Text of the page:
In Qaddafi's hometown, signs of trouble for Libya
Signs of looting and a massacre by Libya's victorious revolutionaries in Muammar Qaddafi's hometown of Sirte have some on edge.
The flatbed trucks are the first sign of trouble. They are empty going from Misrata to Sirte; in the opposite direction they are loaded with cars, stacked sideways to fit as many as possible.Skip to next paragraph
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The next sign is a bit more blunt. At Sirte's Mahari beach hotel civilian volunteers are removing dozens of bodies from the lawn close to the beach.
There were at least eighty of them, says Faraj al-Hamali, who worked at the Mahari’s restaurant. On Sunday, Human Rights Watch counted 53. On Monday, the last of the bodies were being removed to a nearby cemetery.
“They were executed by the rebels from Misrata,” says Mr. Hamali. “These rebels are worse then Qaddafi.”
According to Peter Bouckaert, emergencies director at Human Rights Watch, “it is by far the largest single killing allegedly perpetrated by the Libyan rebels.”
Who the victims were is not so easily determined. They appear to have been killed three to four days ago, around the time that Muammar Qaddafi was captured and killed as he tried to escape from Sirte.
Hamali says many of them were civilians from Sirte. Other Sirte residents identified four of the victims to Human Rights Watch as Ezzidin al-Hinsheri, allegedly a former Qaddafi government official, a military officer named Muftah Dabroun, and two Sirte residents, Amar Mahmoud Saleh and Muftah al-Deley. Journalists in Sirte when it fell on Thursday saw former rebels pulling apparently unarmed people our of houses.
Who shot them?
What seems beyond doubt is that they were executed. The bodies were all lined up on the hotel lawn and there are no signs of a gun battle other than the spent cartridges from AK-47 and FN-1 rifles.
The identity of the killers is only slightly less certain. They left a calling card -- dozens of graffiti slogans claiming the hotel for the Nimr Katiba (Tiger Brigade) from Misrata, the same brigade that captured and killed Qaddafi on Thursday.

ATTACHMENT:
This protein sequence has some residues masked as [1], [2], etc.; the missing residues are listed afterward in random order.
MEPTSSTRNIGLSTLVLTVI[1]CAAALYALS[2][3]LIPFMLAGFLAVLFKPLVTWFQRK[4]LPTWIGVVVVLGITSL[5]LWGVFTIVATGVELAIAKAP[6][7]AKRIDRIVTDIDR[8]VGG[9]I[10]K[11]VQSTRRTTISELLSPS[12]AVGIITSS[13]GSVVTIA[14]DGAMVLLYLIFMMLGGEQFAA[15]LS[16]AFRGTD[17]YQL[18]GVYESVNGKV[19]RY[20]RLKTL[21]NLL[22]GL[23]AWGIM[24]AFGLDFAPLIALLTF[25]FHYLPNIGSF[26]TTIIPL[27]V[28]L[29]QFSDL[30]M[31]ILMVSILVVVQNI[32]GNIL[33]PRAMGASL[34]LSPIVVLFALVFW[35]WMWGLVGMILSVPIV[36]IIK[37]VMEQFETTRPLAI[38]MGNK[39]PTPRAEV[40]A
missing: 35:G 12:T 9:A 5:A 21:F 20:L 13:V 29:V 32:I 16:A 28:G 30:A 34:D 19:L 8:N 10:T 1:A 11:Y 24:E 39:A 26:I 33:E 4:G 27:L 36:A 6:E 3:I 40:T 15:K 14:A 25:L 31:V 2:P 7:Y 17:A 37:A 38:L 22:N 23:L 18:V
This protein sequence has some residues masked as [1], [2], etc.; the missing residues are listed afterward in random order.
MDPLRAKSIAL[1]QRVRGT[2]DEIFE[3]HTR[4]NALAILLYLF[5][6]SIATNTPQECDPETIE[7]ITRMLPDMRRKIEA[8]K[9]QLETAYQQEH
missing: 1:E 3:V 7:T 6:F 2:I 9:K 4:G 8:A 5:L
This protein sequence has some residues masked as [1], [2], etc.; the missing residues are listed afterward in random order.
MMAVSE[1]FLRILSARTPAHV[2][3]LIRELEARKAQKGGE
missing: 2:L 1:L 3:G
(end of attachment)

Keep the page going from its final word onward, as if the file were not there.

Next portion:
The Tiger Brigade has controlled the Mahari hotel since early October and lost two of its top leaders in the fierce fighting over the hotel.
“This is the revenge of Misrata,” says Hamali. Misrata is a coastal city to the north that withstood a six-month long siege by Qaddafi's troops.
Downtown Sirte was a ghost town on Monday. The fighting here was fierce, but it doesn’t explain why not a single house seems to have been left untouched.
Haj Otman Belhaj, a rebel commander from a different Misrata fighting group, says: “We would destroy a building if there was a pro-Qaddafi sniper holed up in it. But the Tiger Brigade, they would just blow up buildings for the hell of it.”
On Dubai Street, Sirte’s main drag, a young man in a red hoodie strikes a lonely figure amidst the devastation. Every single building is riddled with bullets and grenade holes, and the entire street is flooded.
“My name is Qaddafi,” he says, referring to the tribe that Muammar Qaddafi belonged to.
“I returned three days ago with my brothers. We were among the last ones out; we were the first to come back in. We had no choice; we were living in tents in the desert.”
But on the second day, the young Qaddafi ran into rebels from Misrata, easily recognizable because they all paint their vehicles black.
“As soon as I told them my name, they threw me in the water, beat me up and kept me for a day until a rebel from Benghazi got me released,” he says. “Qaddafi never did this to me.”
Three rebels come strolling up through the deserted street. From Brega and Ajdabiyah in the East, they say it is their job to protect the civilian population.
“We have had to ask the rebels from Misrata to treat the civilians better,” admits Hathiya Ali Salim Jadren, from Ajdabiya. “But Sirte is now mostly under the control of units from the east and from Sirte itself. Only a handful of units from Misrata are left. It should be okay now.”